High again came in second in the primary, behind Burns. Scott Kelly, a conservative politician from rural northern Florida, who came in third in the primary, agreed to endorse High for the runoff, but did not plan to actively campaign. Governor Burns, however, charged that Kelly had offered to sell his support to Burns for $500,000, and that High had bought Kelly's support. The Miami News pointed out that High had raised only $140,000, while Burns had raised one million dollars for the campaign. Burns had spent $2.19 for each vote he had received, while Kelly had spent $1.40, and High had spent just 38 cents per vote. Kelly called Burns' charge "The Big Lie", and actively campaigned for High in the runoff.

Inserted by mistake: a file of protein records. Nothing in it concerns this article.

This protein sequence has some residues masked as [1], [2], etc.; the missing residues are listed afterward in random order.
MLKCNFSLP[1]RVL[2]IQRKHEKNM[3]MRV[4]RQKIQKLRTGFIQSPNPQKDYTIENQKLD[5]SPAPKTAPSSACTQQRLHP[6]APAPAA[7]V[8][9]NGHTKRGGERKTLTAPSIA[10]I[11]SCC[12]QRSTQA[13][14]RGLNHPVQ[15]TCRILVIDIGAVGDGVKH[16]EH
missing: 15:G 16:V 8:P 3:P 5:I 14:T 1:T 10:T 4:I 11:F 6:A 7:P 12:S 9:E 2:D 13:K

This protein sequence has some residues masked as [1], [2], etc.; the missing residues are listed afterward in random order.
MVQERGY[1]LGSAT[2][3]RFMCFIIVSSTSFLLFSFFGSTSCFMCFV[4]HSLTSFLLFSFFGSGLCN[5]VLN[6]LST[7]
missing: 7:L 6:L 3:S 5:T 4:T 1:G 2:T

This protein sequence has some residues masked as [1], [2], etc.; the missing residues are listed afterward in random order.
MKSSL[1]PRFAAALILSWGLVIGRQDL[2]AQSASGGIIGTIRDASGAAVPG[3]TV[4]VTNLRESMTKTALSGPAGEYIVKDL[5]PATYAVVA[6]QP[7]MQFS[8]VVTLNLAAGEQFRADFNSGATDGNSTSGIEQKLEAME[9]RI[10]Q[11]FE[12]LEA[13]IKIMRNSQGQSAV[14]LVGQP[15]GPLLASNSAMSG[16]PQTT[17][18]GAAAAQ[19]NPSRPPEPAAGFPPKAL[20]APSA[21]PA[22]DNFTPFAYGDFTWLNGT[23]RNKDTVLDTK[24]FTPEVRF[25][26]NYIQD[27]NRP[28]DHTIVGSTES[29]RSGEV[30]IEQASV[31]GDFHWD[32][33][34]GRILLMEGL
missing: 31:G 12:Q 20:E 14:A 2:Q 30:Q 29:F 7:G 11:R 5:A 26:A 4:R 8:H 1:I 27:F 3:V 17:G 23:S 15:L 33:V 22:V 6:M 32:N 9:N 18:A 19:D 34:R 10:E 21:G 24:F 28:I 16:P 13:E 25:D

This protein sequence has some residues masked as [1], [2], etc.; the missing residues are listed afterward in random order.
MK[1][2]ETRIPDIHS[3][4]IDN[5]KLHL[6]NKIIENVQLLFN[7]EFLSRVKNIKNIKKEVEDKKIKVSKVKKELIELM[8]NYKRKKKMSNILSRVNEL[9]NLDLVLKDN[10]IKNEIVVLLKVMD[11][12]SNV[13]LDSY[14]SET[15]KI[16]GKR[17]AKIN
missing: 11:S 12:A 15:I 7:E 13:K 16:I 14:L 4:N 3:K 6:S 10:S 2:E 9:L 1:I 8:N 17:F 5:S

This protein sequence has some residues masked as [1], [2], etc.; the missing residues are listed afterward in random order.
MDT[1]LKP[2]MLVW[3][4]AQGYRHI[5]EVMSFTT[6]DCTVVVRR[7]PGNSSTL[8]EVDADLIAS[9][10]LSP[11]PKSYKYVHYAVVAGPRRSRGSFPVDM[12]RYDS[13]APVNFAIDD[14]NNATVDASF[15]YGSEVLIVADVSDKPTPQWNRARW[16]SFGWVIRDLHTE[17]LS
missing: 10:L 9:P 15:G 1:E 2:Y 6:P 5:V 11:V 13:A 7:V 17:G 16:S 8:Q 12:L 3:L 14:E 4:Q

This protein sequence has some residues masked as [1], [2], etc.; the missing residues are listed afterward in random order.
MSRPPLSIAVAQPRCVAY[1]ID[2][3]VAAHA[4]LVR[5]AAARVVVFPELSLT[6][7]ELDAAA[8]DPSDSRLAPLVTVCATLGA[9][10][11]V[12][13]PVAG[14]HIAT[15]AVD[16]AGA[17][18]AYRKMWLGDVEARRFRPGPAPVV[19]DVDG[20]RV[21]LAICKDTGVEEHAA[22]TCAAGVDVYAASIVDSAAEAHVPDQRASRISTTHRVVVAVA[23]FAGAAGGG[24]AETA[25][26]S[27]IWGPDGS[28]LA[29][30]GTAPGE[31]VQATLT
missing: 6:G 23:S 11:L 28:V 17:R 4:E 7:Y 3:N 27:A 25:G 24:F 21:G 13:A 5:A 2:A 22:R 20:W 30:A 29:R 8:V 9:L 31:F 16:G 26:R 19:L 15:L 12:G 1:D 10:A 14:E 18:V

High won the run-off by a sizable margin, even getting 43% of the vote in Burns' hometown of Jacksonville. Kelly continued to actively support High in the general election campaign, the High and Kelly campaign staff, and after the run-off, that part of the Burns campaign staff that joined the campaign, did not mix very well. Burns refused to support High, and several (independently-elected) Florida Cabinet officers actively campaigned for the Republican candidate for governor, Claude Kirk. While Burns did not endorse Kirk, he placed much of his campaign organization at Kirk's disposal. In September Don Petit, a moderate liberal and High's campaign manager, quit over differences with Scott Kelly. The conservative Kelly took over as campaign manager. Kelly was later replaced by Don Poorbaugh, another moderate liberal. The campaign also had scheduling problems. High was late to or missed a number of campaign events. The campaign was seen as faltering and in disarray. Both liberal and conservative Democrats became disaffected with High.